Organization of Insect Societies: From Genome to Sociocomplexity

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Jürgen Gadau, Jennifer Fewell
Harvard University Press, 2009 - Science - 617 pages
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In this landmark volume, an international group of scientists has synthesized their collective expertise and insight into a newly unified vision of insect societies and what they can reveal about how sociality has arisen as an evolutionary strategy.

J rgen Gadau and Jennifer Fewell have assembled leading researchers from the fields of molecular biology, evolutionary genetics, neurophysiology, behavioral ecology, and evolutionary theory to reexamine the question of sociality in insects. Recent advances in social complexity theory and the sequencing of the honeybee genome ensure that this book will be valued by anyone working on sociality in insects. At the same time, the theoretical ideas presented will be of broad-ranging significance to those interested in social evolution and complex systems.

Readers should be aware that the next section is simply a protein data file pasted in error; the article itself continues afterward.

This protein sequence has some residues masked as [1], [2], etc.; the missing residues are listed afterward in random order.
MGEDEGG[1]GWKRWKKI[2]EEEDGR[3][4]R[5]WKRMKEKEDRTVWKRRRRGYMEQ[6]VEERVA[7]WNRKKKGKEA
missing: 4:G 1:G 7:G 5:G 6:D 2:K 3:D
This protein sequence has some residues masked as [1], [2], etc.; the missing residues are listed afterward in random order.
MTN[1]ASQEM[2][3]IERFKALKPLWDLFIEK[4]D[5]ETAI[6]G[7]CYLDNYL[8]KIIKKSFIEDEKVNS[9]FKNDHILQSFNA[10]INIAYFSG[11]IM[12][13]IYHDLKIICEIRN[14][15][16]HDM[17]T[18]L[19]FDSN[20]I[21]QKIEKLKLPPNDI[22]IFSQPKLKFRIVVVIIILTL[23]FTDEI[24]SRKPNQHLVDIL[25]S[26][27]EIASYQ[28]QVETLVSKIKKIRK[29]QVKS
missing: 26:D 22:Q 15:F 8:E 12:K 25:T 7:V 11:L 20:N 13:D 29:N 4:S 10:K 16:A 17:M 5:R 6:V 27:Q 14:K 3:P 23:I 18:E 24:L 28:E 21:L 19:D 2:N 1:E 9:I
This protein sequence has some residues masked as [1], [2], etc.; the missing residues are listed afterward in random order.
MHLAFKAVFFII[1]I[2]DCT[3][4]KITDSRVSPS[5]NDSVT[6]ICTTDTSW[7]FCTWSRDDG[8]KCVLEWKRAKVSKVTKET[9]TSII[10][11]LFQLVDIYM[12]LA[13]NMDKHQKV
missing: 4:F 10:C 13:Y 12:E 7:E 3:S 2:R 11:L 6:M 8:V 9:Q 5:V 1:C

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Contents

ONE The Evolution of Social Insect Mating Systems
3
THREE Aging of Social Insects
51
FIVE Control of Termite Caste Differentiation
105
and the Importance of Group Benefits
128
SEVEN The Evolution of Communal Behavior
148
PART TWO Communication
171
NINE Adaptations in the Olfactory System
195
TEN Fertility Signaling as a General Mechanism
220
FIFTEEN Sensory Thresholds Learning and
335
SEVENTEEN Social Brains and BehaviorPast and Present
377
EIGHTEEN Plasticity in the Circadian Clock and
402
PART FOUR Theoretical Perspectives on Social Organization
433
TWENTY Positive Feedback Convergent Collective Patterns
460
TWE NTYO N E Division of Labor in the Context of Complexity
483
Decision Making
503
Cohesion
572

Tw E LV E Convergent Evolution of Food Recruitment
266
FOURTEEN Behavioral Genetics in Social Insects
315
Acknowledgments
609
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About the author (2009)

JÃ1⁄4rgen Gadau is Assistant Professor of Life Sciences, Arizona State University.

He was born in Birmingham, Alabama, in 1929. He is currently Pellegrino University Research Professor & Honorary Curator in Entomology of the Museum of Comparative Zoology at Harvard. He is on the Board of Directors of the Nature Conservancy, Conservation International & the American Museum of Natural History. He lives in Lexington, Massachusetts.

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